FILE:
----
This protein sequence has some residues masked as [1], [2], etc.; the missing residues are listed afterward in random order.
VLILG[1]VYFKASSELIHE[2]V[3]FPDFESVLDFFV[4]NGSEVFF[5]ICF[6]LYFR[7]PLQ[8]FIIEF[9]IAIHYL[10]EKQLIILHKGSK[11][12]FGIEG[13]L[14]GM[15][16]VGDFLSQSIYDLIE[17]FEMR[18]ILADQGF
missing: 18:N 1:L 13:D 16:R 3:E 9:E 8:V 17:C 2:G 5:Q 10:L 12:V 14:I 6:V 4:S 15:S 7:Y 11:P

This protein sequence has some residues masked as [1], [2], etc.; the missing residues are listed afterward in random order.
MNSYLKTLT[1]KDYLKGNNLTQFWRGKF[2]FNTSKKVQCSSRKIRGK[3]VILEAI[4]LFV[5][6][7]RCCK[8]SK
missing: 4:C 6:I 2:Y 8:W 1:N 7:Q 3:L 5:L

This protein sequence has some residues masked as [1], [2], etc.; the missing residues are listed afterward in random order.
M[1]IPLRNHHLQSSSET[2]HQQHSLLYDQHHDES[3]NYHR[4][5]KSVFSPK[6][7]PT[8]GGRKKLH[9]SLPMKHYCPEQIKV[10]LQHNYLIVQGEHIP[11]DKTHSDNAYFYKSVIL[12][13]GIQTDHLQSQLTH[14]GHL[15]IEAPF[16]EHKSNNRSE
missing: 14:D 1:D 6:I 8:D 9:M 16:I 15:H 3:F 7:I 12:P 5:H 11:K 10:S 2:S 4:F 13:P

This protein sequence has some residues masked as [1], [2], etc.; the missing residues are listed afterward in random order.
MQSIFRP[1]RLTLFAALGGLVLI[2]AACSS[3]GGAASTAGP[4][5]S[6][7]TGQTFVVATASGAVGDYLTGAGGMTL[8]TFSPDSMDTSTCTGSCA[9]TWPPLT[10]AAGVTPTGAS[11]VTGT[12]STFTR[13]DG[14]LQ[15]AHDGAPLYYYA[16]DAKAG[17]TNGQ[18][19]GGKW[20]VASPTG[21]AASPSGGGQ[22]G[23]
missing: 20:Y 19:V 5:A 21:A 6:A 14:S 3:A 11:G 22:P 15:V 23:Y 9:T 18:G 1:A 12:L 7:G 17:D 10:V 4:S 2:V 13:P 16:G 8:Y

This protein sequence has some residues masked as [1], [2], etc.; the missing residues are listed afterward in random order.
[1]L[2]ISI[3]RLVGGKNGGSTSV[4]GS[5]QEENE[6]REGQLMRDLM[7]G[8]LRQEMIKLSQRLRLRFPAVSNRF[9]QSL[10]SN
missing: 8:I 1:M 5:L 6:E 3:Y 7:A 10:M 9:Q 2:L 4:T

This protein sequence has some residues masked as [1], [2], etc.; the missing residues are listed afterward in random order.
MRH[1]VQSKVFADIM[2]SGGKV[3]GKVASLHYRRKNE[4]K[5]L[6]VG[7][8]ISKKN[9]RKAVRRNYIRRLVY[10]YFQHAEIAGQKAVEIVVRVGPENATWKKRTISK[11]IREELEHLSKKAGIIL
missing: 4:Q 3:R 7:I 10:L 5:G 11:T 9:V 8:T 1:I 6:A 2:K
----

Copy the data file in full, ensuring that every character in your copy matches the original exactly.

This protein sequence has some residues masked as [1], [2], etc.; the missing residues are listed afterward in random order.
VLILG[1]VYFKASSELIHE[2]V[3]FPDFESVLDFFV[4]NGSEVFF[5]ICF[6]LYFR[7]PLQ[8]FIIEF[9]IAIHYL[10]EKQLIILHKGSK[11][12]FGIEG[13]L[14]GM[15][16]VGDFLSQSIYDLIE[17]FEMR[18]ILADQGF
missing: 18:N 1:L 13:D 16:R 3:E 9:E 8:V 17:C 2:G 5:Q 10:L 12:V 14:I 6:V 4:S 15:S 7:Y 11:P

This protein sequence has some residues masked as [1], [2], etc.; the missing residues are listed afterward in random order.
MNSYLKTLT[1]KDYLKGNNLTQFWRGKF[2]FNTSKKVQCSSRKIRGK[3]VILEAI[4]LFV[5][6][7]RCCK[8]SK
missing: 4:C 6:I 2:Y 8:W 1:N 7:Q 3:L 5:L

This protein sequence has some residues masked as [1], [2], etc.; the missing residues are listed afterward in random order.
M[1]IPLRNHHLQSSSET[2]HQQHSLLYDQHHDES[3]NYHR[4][5]KSVFSPK[6][7]PT[8]GGRKKLH[9]SLPMKHYCPEQIKV[10]LQHNYLIVQGEHIP[11]DKTHSDNAYFYKSVIL[12][13]GIQTDHLQSQLTH[14]GHL[15]IEAPF[16]EHKSNNRSE
missing: 14:D 1:D 6:I 8:D 9:M 16:I 15:H 3:F 7:I 12:P 5:H 11:K 10:S 2:S 4:F 13:P

This protein sequence has some residues masked as [1], [2], etc.; the missing residues are listed afterward in random order.
MQSIFRP[1]RLTLFAALGGLVLI[2]AACSS[3]GGAASTAGP[4][5]S[6][7]TGQTFVVATASGAVGDYLTGAGGMTL[8]TFSPDSMDTSTCTGSCA[9]TWPPLT[10]AAGVTPTGAS[11]VTGT[12]STFTR[13]DG[14]LQ[15]AHDGAPLYYYA[16]DAKAG[17]TNGQ[18][19]GGKW[20]VASPTG[21]AASPSGGGQ[22]G[23]
missing: 20:Y 19:V 5:A 21:A 6:A 14:S 3:A 11:G 22:P 15:V 23:Y 9:T 18:G 1:A 12:L 7:G 17:D 10:V 4:S 2:V 13:P 16:G 8:Y

This protein sequence has some residues masked as [1], [2], etc.; the missing residues are listed afterward in random order.
[1]L[2]ISI[3]RLVGGKNGGSTSV[4]GS[5]QEENE[6]REGQLMRDLM[7]G[8]LRQEMIKLSQRLRLRFPAVSNRF[9]QSL[10]SN
missing: 8:I 1:M 5:L 6:E 3:Y 7:A 10:M 9:Q 2:L 4:T

This protein sequence has some residues masked as [1], [2], etc.; the missing residues are listed afterward in random order.
MRH[1]VQSKVFADIM[2]SGGKV[3]GKVASLHYRRKNE[4]K[5]L[6]VG[7][8]ISKKN[9]RKAVRRNYIRRLVY[10]YFQHAEIAGQKAVEIVVRVGPENATWKKRTISK[11]IREELEHLSKKAGIIL
missing: 4:Q 3:R 7:I 10:L 5:G 11:T 9:V 8:T 1:I 6:A 2:K